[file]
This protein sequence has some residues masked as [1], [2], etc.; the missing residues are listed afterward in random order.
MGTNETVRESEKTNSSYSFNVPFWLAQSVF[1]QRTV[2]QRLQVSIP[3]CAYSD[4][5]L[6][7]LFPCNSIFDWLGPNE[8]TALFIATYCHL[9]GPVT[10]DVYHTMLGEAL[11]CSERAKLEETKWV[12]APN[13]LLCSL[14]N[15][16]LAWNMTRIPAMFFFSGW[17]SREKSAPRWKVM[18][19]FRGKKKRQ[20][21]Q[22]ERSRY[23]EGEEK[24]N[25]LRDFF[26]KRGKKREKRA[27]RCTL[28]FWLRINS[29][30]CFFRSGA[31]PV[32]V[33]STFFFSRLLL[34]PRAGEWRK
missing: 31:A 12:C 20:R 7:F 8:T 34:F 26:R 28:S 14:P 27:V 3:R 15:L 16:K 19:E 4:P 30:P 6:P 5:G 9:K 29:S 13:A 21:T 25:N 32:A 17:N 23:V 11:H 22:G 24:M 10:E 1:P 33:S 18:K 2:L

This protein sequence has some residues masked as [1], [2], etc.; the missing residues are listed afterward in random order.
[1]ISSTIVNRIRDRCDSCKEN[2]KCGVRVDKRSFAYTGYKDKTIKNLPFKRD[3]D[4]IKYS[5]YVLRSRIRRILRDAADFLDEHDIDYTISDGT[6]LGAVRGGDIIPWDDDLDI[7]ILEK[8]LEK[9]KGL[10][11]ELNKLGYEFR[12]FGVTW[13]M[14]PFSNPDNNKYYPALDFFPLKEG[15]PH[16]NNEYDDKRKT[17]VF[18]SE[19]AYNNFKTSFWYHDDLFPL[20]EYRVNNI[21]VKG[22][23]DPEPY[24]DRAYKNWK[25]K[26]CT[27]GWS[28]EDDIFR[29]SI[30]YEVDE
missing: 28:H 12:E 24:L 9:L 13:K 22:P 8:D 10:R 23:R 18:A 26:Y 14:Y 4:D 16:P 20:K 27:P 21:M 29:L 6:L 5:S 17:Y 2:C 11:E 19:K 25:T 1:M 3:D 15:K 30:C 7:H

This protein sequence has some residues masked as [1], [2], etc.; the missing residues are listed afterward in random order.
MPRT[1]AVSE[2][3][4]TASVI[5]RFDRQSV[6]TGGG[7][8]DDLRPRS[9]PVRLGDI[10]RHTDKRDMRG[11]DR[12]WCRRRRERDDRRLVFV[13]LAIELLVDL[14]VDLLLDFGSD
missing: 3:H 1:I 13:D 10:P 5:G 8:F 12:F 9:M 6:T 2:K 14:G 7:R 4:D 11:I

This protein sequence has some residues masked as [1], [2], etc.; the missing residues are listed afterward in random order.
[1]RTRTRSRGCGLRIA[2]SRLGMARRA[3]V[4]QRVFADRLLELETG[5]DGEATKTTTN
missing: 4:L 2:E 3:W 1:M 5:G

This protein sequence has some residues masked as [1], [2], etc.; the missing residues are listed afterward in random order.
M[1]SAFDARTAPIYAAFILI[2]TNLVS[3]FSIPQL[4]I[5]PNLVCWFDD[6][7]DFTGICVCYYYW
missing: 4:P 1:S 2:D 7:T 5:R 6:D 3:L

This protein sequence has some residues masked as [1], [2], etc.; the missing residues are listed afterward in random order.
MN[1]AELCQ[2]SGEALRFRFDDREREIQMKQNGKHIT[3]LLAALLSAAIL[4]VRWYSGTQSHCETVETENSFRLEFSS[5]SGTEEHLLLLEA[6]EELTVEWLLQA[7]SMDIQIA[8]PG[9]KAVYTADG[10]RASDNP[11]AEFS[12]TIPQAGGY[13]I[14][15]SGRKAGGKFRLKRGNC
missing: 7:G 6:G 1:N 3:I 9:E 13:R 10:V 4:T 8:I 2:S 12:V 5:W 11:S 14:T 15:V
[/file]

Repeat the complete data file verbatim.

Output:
This protein sequence has some residues masked as [1], [2], etc.; the missing residues are listed afterward in random order.
MGTNETVRESEKTNSSYSFNVPFWLAQSVF[1]QRTV[2]QRLQVSIP[3]CAYSD[4][5]L[6][7]LFPCNSIFDWLGPNE[8]TALFIATYCHL[9]GPVT[10]DVYHTMLGEAL[11]CSERAKLEETKWV[12]APN[13]LLCSL[14]N[15][16]LAWNMTRIPAMFFFSGW[17]SREKSAPRWKVM[18][19]FRGKKKRQ[20][21]Q[22]ERSRY[23]EGEEK[24]N[25]LRDFF[26]KRGKKREKRA[27]RCTL[28]FWLRINS[29][30]CFFRSGA[31]PV[32]V[33]STFFFSRLLL[34]PRAGEWRK
missing: 31:A 12:C 20:R 7:F 8:T 34:F 26:R 28:S 14:P 27:V 3:R 15:L 16:K 19:E 4:P 30:P 6:P 5:G 9:K 29:S 13:A 21:T 25:N 32:A 17:N 23:V 11:H 22:G 24:M 10:E 1:P 33:S 18:K 2:L

This protein sequence has some residues masked as [1], [2], etc.; the missing residues are listed afterward in random order.
[1]ISSTIVNRIRDRCDSCKEN[2]KCGVRVDKRSFAYTGYKDKTIKNLPFKRD[3]D[4]IKYS[5]YVLRSRIRRILRDAADFLDEHDIDYTISDGT[6]LGAVRGGDIIPWDDDLDI[7]ILEK[8]LEK[9]KGL[10][11]ELNKLGYEFR[12]FGVTW[13]M[14]PFSNPDNNKYYPALDFFPLKEG[15]PH[16]NNEYDDKRKT[17]VF[18]SE[19]AYNNFKTSFWYHDDLFPL[20]EYRVNNI[21]VKG[22][23]DPEPY[24]DRAYKNWK[25]K[26]CT[27]GWS[28]EDDIFR[29]SI[30]YEVDE
missing: 28:H 12:E 24:L 9:L 13:K 22:P 8:D 10:R 23:R 18:A 26:Y 14:Y 4:D 16:P 20:K 27:P 21:M 29:L 6:L 5:S 17:Y 2:C 11:E 19:K 25:T 1:M 3:D 15:K 30:C 7:H

This protein sequence has some residues masked as [1], [2], etc.; the missing residues are listed afterward in random order.
MPRT[1]AVSE[2][3][4]TASVI[5]RFDRQSV[6]TGGG[7][8]DDLRPRS[9]PVRLGDI[10]RHTDKRDMRG[11]DR[12]WCRRRRERDDRRLVFV[13]LAIELLVDL[14]VDLLLDFGSD
missing: 3:H 1:I 13:D 10:P 5:G 8:F 12:F 9:M 6:T 2:K 14:G 7:R 4:D 11:I

This protein sequence has some residues masked as [1], [2], etc.; the missing residues are listed afterward in random order.
[1]RTRTRSRGCGLRIA[2]SRLGMARRA[3]V[4]QRVFADRLLELETG[5]DGEATKTTTN
missing: 4:L 2:E 3:W 1:M 5:G

This protein sequence has some residues masked as [1], [2], etc.; the missing residues are listed afterward in random order.
M[1]SAFDARTAPIYAAFILI[2]TNLVS[3]FSIPQL[4]I[5]PNLVCWFDD[6][7]DFTGICVCYYYW
missing: 4:P 1:S 2:D 7:T 5:R 6:D 3:L

This protein sequence has some residues masked as [1], [2], etc.; the missing residues are listed afterward in random order.
MN[1]AELCQ[2]SGEALRFRFDDREREIQMKQNGKHIT[3]LLAALLSAAIL[4]VRWYSGTQSHCETVETENSFRLEFSS[5]SGTEEHLLLLEA[6]EELTVEWLLQA[7]SMDIQIA[8]PG[9]KAVYTADG[10]RASDNP[11]AEFS[12]TIPQAGGY[13]I[14][15]SGRKAGGKFRLKRGNC
missing: 7:G 6:G 1:N 3:I 9:E 13:R 10:V 4:T 8:I 2:S 12:V 5:W 11:S 14:T 15:V